What Arya and Sansa's GoT dagger scene means

Peggy Truong
Photo credit: HBO

From Cosmopolitan UK

This post contains spoilers for the Game of Thrones episode 'Beyond the Wall'.

The latest Game of Thrones episode, 'Beyond the Wall,' saw the fall of one dragon and the start of a beautiful romance. The episode also confirmed that the Stark sisters are kind of terrible at snooping around the sleeping quarters at Winterfell, despite the fact that one of them trained hard at Bravos to be “No One”. Following the footsteps of Arya in Littlefinger’s room, where the former walked right into a trap and found an old letter as the latter lurked and watched, Sansa happened upon Arya’s room this week and found her "faces" - faces she’s potentially used for disguise. One definitely belongs to Walder Frey, who died at the hands of Arya after she fed him his sons in a pie.

Photo credit: HBO

The other is more of a mystery. While the face bears some resemblance to Meryn Trant, one can’t help but notice his eyes are intact, which doesn’t make sense because Arya gauged the shit out of them in season five. Could this be part of the Faceless Man process? Kill someone, extract their face, and preserve it to its pre-death condition?

Photo credit: HBO

Or could this be the face of Lothar Frey (who killed Talisa) or Black Walder (who killed Catelyn)? This is what they looked like before they were made into pie:

Photo credit: HBO
Photo credit: HBO

Arya and Sansa’s conversation in this scene goes beyond the typical, “What are you doing in my room, dear sis?” As Arya explains, back in Bravos, she used to play a “game of faces,” which challenges one player to “make lies sound like the truth”. She goes on to ask Sansa, whose face at this point basically screams, "I’m not here to play games," how she really feels about Jon being king. “Is there someone else you think should rule the north instead of him?” When Sansa tries to turn the conversation back to the faces, Arya offers this thought about how their childhood dreams never came into fruition - for one of them anyway.

We both wanted to be other people when we were younger. You wanted to be a queen, to sit next to a handsome young king on the iron throne. I wanted to be a knight, to pick up a sword like father and go off to battle. Neither of us got to be the other person, did we? The world doesn’t just let girls decide what they want to be. But I can now, with the faces, I can choose. I can become someone else, speak in their voice, live in their skin. I can even become you. I wonder what it would feel like, to wear those pretty dresses, to be the lady of Winterfell. All I’d need to find out is your face.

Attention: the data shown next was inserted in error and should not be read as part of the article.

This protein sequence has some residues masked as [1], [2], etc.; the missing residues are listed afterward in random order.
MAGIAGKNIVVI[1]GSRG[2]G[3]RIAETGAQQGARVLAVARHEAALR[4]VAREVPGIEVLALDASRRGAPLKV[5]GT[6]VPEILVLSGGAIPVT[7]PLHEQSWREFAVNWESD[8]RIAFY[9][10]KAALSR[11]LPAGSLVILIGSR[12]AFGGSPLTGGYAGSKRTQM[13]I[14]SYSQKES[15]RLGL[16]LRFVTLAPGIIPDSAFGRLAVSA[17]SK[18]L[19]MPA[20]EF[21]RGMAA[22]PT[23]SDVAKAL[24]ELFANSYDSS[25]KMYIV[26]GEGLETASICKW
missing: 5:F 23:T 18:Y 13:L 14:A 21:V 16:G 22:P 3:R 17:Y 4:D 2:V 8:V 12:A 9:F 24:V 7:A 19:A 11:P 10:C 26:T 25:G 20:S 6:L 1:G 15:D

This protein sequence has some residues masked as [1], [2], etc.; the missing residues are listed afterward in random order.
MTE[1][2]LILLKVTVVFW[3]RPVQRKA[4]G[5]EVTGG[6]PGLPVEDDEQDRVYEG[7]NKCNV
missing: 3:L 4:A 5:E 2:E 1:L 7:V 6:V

Before Sansa has a chance to respond/cry out of utter fear, because the thought of getting a literal facelift from Arya is just too much, Arya hands her the Catspaw Dagger, which Bran gave her by way of Littlefinger. Is this Arya’s way of telling Sansa to protect herself, because the “hundreds of men at Winterfell” could turn against her at any given point? Are they putting on a show for Littlefinger, who could be watching nearby and thinking that his plan to turn the sisters against each other is working smoothly?

There’s also this very convincing fan theory explaining why Bran gave Arya the dagger in the first place, and why a hug can speak a thousand words. As eagle-eyed fan riffy61 recently pointed out on Reddit, Bran remained stone-cold when he reunited with Sansa earlier in the season, but when he saw Arya, there was some emotion, and more importantly, a hug was returned. The theory is as follows:

Bran knows that something is not right with Sansa and that she will likely do something that hurts her family. He made a point of arming Arya with that dagger, which he can see she will have to use for some reason not yet known to us. Will she have to kill Sansa?? Only Bran knows for now.

Is Arya also telling Sansa to protect herself from Arya ... and a future Faceless encounter? As GoT producer D.B. Weiss told Entertainment Weekly after Sunday’s episode, the makeup of who Arya is at this point is unclear. “How much of Arya is Arya Stark of Winterfell and how much is the Faceless Men? Sansa has undergone her training, for good or for ill, under Littlefinger’s supervision. So how much of that Machiavellian quality has rubbed off on her?” To borrow from Sophie Turner’s words (in the same interview), things look like “a f***ing horror movie” right now. As the season finale awaits, best of luck to everyone involved. (Except for Littlefinger. He can rot in the dark. Just let these sister have a totally normal, boring reunion and not make threats with daggers, OK?)

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